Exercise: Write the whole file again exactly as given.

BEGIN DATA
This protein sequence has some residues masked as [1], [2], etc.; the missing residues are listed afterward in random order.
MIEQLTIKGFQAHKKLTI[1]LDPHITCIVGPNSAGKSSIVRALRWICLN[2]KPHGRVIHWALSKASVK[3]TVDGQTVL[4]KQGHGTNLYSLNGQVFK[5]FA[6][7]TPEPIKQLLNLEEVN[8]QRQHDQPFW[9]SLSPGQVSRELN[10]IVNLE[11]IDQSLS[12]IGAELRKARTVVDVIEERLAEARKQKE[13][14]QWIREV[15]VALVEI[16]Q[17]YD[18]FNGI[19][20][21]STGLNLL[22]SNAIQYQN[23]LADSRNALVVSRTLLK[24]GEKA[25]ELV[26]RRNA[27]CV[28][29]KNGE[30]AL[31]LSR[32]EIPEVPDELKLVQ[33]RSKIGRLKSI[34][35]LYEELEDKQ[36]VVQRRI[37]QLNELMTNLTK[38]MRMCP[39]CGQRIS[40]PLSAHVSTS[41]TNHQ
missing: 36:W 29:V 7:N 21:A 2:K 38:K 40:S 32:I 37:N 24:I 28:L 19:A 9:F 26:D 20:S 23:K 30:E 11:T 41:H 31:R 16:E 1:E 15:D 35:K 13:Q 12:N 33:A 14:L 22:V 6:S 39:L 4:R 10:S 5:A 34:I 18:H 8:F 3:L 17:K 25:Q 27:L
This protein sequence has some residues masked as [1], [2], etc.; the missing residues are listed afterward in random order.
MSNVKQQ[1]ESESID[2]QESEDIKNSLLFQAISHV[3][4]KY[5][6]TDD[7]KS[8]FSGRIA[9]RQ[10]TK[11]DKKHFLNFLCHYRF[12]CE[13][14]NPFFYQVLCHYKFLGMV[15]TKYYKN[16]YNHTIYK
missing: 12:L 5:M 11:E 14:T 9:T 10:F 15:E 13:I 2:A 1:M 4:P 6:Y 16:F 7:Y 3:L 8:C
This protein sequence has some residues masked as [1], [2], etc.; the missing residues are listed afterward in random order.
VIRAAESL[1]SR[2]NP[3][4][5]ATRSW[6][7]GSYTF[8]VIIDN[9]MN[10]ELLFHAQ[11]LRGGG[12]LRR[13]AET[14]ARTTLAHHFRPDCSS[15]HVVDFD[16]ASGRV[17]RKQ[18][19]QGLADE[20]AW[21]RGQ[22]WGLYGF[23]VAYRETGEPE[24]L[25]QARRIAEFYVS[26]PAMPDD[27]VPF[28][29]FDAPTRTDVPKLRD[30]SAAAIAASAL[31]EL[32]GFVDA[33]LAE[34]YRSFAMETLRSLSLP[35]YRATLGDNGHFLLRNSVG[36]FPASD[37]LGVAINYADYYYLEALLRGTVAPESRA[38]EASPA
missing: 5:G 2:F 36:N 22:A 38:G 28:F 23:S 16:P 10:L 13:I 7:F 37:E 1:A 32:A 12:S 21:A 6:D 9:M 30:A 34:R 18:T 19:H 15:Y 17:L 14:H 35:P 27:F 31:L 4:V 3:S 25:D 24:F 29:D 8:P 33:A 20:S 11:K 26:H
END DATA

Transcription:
This protein sequence has some residues masked as [1], [2], etc.; the missing residues are listed afterward in random order.
MIEQLTIKGFQAHKKLTI[1]LDPHITCIVGPNSAGKSSIVRALRWICLN[2]KPHGRVIHWALSKASVK[3]TVDGQTVL[4]KQGHGTNLYSLNGQVFK[5]FA[6][7]TPEPIKQLLNLEEVN[8]QRQHDQPFW[9]SLSPGQVSRELN[10]IVNLE[11]IDQSLS[12]IGAELRKARTVVDVIEERLAEARKQKE[13][14]QWIREV[15]VALVEI[16]Q[17]YD[18]FNGI[19][20][21]STGLNLL[22]SNAIQYQN[23]LADSRNALVVSRTLLK[24]GEKA[25]ELV[26]RRNA[27]CV[28][29]KNGE[30]AL[31]LSR[32]EIPEVPDELKLVQ[33]RSKIGRLKSI[34][35]LYEELEDKQ[36]VVQRRI[37]QLNELMTNLTK[38]MRMCP[39]CGQRIS[40]PLSAHVSTS[41]TNHQ
missing: 36:W 29:V 7:N 21:A 2:K 38:K 40:S 32:I 37:N 24:I 28:L 19:A 9:F 26:D 20:S 23:K 30:E 11:T 41:H 31:R 16:E 1:E 15:D 35:K 13:Q 12:N 33:A 14:L 22:V 6:S 39:L 4:R 10:S 5:A 34:I 18:H 8:F 3:L 17:K 25:Q 27:L
This protein sequence has some residues masked as [1], [2], etc.; the missing residues are listed afterward in random order.
MSNVKQQ[1]ESESID[2]QESEDIKNSLLFQAISHV[3][4]KY[5][6]TDD[7]KS[8]FSGRIA[9]RQ[10]TK[11]DKKHFLNFLCHYRF[12]CE[13][14]NPFFYQVLCHYKFLGMV[15]TKYYKN[16]YNHTIYK
missing: 12:L 5:M 11:E 14:T 9:T 10:F 15:E 13:I 2:A 1:M 4:P 6:Y 16:F 7:Y 3:L 8:C
This protein sequence has some residues masked as [1], [2], etc.; the missing residues are listed afterward in random order.
VIRAAESL[1]SR[2]NP[3][4][5]ATRSW[6][7]GSYTF[8]VIIDN[9]MN[10]ELLFHAQ[11]LRGGG[12]LRR[13]AET[14]ARTTLAHHFRPDCSS[15]HVVDFD[16]ASGRV[17]RKQ[18][19]QGLADE[20]AW[21]RGQ[22]WGLYGF[23]VAYRETGEPE[24]L[25]QARRIAEFYVS[26]PAMPDD[27]VPF[28][29]FDAPTRTDVPKLRD[30]SAAAIAASAL[31]EL[32]GFVDA[33]LAE[34]YRSFAMETLRSLSLP[35]YRATLGDNGHFLLRNSVG[36]FPASD[37]LGVAINYADYYYLEALLRGTVAPESRA[38]EASPA
missing: 5:G 2:F 36:N 22:A 38:G 28:F 23:S 16:P 10:L 13:I 7:F 37:E 1:A 32:A 12:S 21:A 6:D 9:M 30:A 34:R 18:T 19:H 15:Y 17:L 14:H 35:P 27:F 31:L 4:V 3:S 25:D 24:F 29:D 8:P 33:A 20:S 11:K 26:H